I’m wondering whether this deck might work as a Vanguard deck. I have not played any Vanguard as of yet, but it is easier to get a Vanguard Standard game in the casual room than a Standard one right now, so I’ll give it a try. Here are the rules for Vanguard.

With Vanguard, I add my avatar card to the deck as 61st card, and I get to use its abilities. I have the basic five avatars, plus the Higure I got for playing the Betrayer’s release event. Higure gives me a starting hand of 6 cards, 23 life and the ability “Whenever a nontoken creature you control deals combat damage to an opponent, take a random creature from your library, reveal it, and put it into your hand.” Prodigal Sorcerer gives me eight cards to start with, 22 life and “At the beginning of your upkeep, look at the top card of your library. You may put that card into your graveyard.” Both of these seem like card advantage, which is good. I’ll start with Prodigal Sorcerer, and see how this goes. Other options include the Goblin Warchief (all your attackers get +1/+0) and Ernham Djinn (whenever you play a creature card, put a 1/1 Saproling in play.)

I built the deck, both as a Type Two and a Vanguard deck, but I ended up preferring the Goblin Warchief instead of Tim as the avatar, hoping the extra bonus on attackers in an aggressive deck will help out. It actually did – or, in one case, would have if I hadn’t failed my smarts roll.

Game 1: 666Devildog with Jitte tricks (not sure about avatar)

He was playing Blue for Fabricate, plus Jitte and Arcbound Workers and Myr Retrievers. This game showed just how broken Jitte was. He opened with Worker, I opened with Pioneer and a second land. He played a second Arcbound, and a Jitte. I attacked, used Predator’s Strike to trample over the first Arcbound and made a second Pioneer. He made a turn three Jitte, and ignored my beats. I dropped Nantuko Disciple and some Humble Budokas, but Jitte tricks and Myr Retriever, made it quite difficult to sneak damage through. However, I reclaimed the Predator’s Strike and managed to force the final damage past the Jitte. In the game, I managed to cast several Pioneers, a Child of Thorns, 2 Budoka, 2 Nantuko Disciples and 2 Predator Strikes, while all my attackers got a power boost, and I still almost lost to Jitte and four 1/1 creatures.

Humble Budoka was key, since Jitte could not target it.

Game 2: MakoeyesX ??? (Higure avatar)

Not sure exactly what he was playing – probably Black something. He was badly mana screwed and cast a single Rend Flesh all game. My deck started with a Pioneer, and never looked back. Speed kills.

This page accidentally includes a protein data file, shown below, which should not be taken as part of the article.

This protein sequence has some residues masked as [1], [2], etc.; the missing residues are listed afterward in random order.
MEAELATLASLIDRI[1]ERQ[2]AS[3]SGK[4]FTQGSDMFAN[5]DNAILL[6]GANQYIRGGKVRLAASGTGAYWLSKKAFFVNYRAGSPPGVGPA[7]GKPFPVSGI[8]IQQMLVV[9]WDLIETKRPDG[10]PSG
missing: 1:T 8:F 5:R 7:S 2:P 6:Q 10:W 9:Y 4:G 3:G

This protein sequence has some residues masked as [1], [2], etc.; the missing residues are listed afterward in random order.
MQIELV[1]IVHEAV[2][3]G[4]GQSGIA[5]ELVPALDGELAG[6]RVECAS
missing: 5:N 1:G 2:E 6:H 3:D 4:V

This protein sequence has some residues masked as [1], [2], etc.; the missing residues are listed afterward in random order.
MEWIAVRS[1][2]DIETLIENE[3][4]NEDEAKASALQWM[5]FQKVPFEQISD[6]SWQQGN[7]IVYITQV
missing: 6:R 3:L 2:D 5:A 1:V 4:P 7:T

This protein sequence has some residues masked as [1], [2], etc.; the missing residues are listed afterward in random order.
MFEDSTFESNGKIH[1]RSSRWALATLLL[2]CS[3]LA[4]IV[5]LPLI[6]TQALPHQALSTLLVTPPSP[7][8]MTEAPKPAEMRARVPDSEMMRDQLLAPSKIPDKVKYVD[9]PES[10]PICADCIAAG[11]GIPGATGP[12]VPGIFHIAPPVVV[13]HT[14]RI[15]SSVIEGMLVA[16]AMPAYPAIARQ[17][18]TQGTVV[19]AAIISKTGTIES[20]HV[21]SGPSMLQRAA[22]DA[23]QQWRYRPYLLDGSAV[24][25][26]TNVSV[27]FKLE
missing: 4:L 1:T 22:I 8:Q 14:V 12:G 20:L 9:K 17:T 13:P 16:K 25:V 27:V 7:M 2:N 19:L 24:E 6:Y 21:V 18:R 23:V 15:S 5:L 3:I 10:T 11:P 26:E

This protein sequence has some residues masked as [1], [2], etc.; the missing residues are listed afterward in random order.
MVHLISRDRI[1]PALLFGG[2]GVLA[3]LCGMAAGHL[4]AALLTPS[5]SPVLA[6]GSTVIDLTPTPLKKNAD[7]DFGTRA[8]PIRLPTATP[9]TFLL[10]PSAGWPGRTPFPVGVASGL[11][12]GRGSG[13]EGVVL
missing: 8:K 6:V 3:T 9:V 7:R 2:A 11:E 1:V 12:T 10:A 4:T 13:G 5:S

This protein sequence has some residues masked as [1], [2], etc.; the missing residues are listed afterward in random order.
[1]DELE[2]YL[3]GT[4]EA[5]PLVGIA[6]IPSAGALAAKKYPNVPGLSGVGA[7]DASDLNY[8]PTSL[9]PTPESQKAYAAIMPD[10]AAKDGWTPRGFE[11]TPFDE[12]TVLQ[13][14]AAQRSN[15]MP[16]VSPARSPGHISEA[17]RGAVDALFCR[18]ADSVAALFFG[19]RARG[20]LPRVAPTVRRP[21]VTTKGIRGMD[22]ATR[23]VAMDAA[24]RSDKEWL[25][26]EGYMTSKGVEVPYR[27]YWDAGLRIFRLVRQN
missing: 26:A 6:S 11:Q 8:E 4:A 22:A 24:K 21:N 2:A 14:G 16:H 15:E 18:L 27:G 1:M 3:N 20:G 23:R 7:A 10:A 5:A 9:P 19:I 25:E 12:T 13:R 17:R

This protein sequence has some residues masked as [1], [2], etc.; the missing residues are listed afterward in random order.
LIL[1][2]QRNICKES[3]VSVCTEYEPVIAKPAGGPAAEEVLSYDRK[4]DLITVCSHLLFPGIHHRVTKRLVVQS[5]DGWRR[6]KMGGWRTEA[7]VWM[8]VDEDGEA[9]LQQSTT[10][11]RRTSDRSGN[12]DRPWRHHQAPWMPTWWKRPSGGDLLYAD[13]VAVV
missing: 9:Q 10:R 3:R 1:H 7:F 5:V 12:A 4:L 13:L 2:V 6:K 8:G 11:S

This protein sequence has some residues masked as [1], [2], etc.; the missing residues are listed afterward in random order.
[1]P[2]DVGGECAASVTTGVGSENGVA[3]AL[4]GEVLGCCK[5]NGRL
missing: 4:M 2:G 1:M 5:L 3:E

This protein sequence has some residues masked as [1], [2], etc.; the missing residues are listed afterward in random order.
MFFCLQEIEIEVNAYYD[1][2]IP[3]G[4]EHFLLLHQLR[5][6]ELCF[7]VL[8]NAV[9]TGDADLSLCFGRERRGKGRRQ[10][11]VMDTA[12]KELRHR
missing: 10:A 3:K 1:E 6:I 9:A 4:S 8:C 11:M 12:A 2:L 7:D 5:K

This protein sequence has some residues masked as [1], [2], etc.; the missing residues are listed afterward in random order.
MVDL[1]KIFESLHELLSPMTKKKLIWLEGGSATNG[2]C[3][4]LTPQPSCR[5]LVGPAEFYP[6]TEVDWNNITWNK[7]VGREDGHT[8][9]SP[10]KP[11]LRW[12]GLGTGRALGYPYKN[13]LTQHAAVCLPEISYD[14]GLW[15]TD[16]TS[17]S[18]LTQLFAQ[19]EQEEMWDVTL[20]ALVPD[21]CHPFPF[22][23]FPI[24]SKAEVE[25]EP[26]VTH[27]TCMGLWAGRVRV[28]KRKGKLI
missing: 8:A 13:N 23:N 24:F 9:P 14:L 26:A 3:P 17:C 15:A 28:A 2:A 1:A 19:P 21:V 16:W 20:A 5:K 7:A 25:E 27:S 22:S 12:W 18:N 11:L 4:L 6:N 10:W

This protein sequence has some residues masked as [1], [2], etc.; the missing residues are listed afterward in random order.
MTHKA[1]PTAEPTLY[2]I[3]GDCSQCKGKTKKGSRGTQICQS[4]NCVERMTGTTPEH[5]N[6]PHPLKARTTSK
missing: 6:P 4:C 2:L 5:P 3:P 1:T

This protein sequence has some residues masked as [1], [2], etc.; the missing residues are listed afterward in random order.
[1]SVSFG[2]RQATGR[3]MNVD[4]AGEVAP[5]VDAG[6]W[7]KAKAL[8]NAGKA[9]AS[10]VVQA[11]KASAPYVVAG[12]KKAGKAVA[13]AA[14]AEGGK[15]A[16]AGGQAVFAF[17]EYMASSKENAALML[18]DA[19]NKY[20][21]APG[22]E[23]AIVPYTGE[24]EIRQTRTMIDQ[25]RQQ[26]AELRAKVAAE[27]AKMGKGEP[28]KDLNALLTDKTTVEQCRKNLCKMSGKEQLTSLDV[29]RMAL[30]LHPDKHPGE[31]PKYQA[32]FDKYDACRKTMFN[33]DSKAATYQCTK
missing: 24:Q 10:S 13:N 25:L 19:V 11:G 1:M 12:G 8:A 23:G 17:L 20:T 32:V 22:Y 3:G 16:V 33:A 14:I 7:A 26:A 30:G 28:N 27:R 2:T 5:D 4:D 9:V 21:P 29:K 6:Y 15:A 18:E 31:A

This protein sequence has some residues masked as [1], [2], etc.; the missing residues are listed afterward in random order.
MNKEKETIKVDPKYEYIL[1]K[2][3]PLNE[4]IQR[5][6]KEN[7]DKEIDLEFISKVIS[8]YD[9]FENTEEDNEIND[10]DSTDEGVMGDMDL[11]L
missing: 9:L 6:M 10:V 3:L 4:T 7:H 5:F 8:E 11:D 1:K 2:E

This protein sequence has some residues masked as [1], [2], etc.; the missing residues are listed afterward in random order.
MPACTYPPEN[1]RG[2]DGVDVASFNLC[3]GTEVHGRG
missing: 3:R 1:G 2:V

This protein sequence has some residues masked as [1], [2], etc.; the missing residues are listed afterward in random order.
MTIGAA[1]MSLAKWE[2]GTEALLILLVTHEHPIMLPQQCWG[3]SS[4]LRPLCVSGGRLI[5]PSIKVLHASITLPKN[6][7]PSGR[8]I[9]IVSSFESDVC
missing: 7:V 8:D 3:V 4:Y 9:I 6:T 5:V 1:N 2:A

Game 3: Knight_Owler, mono-Black Control (Ink-Eyes Avatar)

He took my Beacon of Creation from my opening hand, but didn’t do much more. I opened with beaters, and Budoka, and quickly smashed him with my 3/2 bears. He had some Divining Top action, but nothing else of note until he was dead – which was about turn 5.

Game 4: LawPricer: White Weenie (Akroma Avatar)

This game had some weird problems. All his dudes got Vigilance via the avatar, and he had Glorious Anthem. He attacked, I Naturalized the Anthem during declare attackers, then blocked his 2/2 with my 2/2 – and only my guy died. Next turn, I attacked with my Elder, he blocked and the game went directly to his main phase, skipping damage and, I think, his draw. He conceded and left, and I rebooted. He had me beat, in any case.

Game 4b: Ebony513 mono-Black Demons and Ogres (Royal Assassin)

I have played him before. He has a pimped version of Dark Devotion. He got out Nightmare Lash, plus an Ogre Marauder (equipped) and a Takenuma Bleeder. However, his avatar, my pingers and the Nightmare Lash all brought him down to almost no life. In my final turn, I held back two creatures to block, so my attack just took him to two, but missed the fact that I could have swung with everything and beat him, because he could not have blocked with the Bleeder without dying. He didn’t see it either, because next turn he attacked with the Bleeder, and died to the Bleeder’s effect (combined with his Avatar.) What can I say? It was late, and we were probably both tired.

Match 1: ??? Green good stuff (Elvish Champion)

I played him in the tourney practice room, where I was testing the blue precon I’ll talk about tomorrow. This was the first really tuned Vanguard deck I faced, and it was brutal. He won the roll and opened with Forest, Birds of Paradise, Birds of Paradise (off the elf). My land, Pioneer, land looked a bit pale in comparison. Turn 2 he played Forest, Sword of Fire and Ice, equip Bird. I played Forest, Pioneer, beat for two, and Naturalized his Sword once he attacked. He played another Sword of F/I, then Troll Ascetic. I beat, then played some random creature and conceded when he played a Sword of Light and Shadow.